If you were overweight for your height (a BMI of 25 to 29.9), you should gain 8-10 Kg. If you were obese (a BMI of 30 or higher), you should gain between 5-8 Kg.
If you're having twins, you should gain 18-25 Kg if you started at a healthy weight, 15-20 Kg pounds if you were overweight, and 10-15 Kg pounds if you were obese.12
Weight Management and Exercise
Gaining weight is important but gaining excess or less weight is not healthy. So never go on a diet or try to lose weight during pregnancy. Moderate exercise can help burn extra calories.
The more active and fit you are during pregnancy, the easier it will be for you to adapt to your changing shape and weight gain.
Smoking and Tobacco
Smoking and second hand smoking are significant factors in miscarriages during the first trimester and also contribute to a number of other threats to the health and development of the foetus. Hence it is advised to quit smoking.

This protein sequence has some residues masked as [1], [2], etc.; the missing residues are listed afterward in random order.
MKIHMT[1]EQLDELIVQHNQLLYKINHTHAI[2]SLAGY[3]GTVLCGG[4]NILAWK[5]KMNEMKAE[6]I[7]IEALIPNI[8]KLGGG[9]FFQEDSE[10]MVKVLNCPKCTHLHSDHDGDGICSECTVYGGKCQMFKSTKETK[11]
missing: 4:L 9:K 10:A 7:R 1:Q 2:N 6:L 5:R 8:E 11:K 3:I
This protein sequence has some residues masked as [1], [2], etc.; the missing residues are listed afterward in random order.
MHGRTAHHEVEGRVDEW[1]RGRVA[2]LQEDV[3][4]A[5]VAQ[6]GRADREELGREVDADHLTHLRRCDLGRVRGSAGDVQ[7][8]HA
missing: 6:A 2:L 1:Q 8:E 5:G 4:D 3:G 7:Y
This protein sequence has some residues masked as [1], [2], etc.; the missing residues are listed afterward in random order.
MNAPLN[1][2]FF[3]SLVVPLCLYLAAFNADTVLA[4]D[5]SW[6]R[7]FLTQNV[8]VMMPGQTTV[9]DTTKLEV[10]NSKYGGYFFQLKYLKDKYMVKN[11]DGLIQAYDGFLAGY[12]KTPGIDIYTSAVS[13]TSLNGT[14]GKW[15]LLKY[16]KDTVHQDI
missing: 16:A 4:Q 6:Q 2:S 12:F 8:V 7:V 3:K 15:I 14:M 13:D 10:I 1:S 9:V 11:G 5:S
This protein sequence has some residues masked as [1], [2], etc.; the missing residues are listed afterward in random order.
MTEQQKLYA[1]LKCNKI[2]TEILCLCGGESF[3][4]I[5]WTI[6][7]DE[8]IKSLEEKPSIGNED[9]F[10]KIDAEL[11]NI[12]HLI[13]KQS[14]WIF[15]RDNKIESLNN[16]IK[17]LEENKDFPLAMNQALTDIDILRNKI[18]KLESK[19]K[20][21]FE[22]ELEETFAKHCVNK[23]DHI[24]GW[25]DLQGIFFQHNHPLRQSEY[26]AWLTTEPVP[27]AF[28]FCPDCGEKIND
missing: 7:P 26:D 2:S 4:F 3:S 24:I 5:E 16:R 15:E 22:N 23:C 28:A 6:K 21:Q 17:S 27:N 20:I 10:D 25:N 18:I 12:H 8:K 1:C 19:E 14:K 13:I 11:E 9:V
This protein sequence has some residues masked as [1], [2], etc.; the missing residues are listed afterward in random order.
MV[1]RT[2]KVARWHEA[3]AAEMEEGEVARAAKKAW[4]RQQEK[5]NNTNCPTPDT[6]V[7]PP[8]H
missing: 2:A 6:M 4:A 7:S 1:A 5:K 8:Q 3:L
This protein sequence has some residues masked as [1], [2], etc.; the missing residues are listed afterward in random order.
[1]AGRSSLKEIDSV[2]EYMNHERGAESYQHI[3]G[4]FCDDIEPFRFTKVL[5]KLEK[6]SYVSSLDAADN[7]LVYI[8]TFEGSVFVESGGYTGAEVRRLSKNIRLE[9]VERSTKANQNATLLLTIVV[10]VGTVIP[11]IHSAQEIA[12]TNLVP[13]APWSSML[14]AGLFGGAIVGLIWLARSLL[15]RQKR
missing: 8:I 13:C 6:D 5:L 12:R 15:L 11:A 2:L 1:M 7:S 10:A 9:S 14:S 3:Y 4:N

Drinking alcohol during pregnancy, can permanently damage your developing baby's cells. Heavy drinking can also damage your baby's nervous system developing foetal alcohol spectrum disorders (FASD), with problems that can range from mild learning difficulties or social problems, through to birth defects.
Hence avoid alcohol during pregnancy.
Relaxation techniques like yoga, meditation and breathing exercises help reduce the stress during pregnancy.
Reduce the intake of tea, coffee, colas and chocolate especially later in the day. Lowered caffeine intake is known to induce a better sleep during the night.
Never take over the counter, herbal or any other medications without consulting your doctor.